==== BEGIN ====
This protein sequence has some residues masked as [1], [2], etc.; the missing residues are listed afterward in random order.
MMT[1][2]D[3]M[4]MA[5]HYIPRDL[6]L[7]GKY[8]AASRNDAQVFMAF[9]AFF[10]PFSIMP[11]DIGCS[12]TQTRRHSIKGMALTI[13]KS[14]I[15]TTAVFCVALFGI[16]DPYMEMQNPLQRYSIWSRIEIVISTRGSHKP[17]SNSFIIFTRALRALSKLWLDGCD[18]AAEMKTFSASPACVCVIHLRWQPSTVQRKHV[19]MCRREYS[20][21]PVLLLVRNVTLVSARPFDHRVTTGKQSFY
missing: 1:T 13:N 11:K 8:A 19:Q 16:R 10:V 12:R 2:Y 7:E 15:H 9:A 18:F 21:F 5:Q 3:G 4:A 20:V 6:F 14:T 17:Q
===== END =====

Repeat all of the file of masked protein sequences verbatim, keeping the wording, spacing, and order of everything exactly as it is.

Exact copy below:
This protein sequence has some residues masked as [1], [2], etc.; the missing residues are listed afterward in random order.
MMT[1][2]D[3]M[4]MA[5]HYIPRDL[6]L[7]GKY[8]AASRNDAQVFMAF[9]AFF[10]PFSIMP[11]DIGCS[12]TQTRRHSIKGMALTI[13]KS[14]I[15]TTAVFCVALFGI[16]DPYMEMQNPLQRYSIWSRIEIVISTRGSHKP[17]SNSFIIFTRALRALSKLWLDGCD[18]AAEMKTFSASPACVCVIHLRWQPSTVQRKHV[19]MCRREYS[20][21]PVLLLVRNVTLVSARPFDHRVTTGKQSFY
missing: 1:T 13:N 11:K 8:A 19:Q 16:R 10:V 12:R 2:Y 7:E 15:H 9:A 18:F 21:F 5:Q 3:G 4:A 20:V 6:F 14:T 17:Q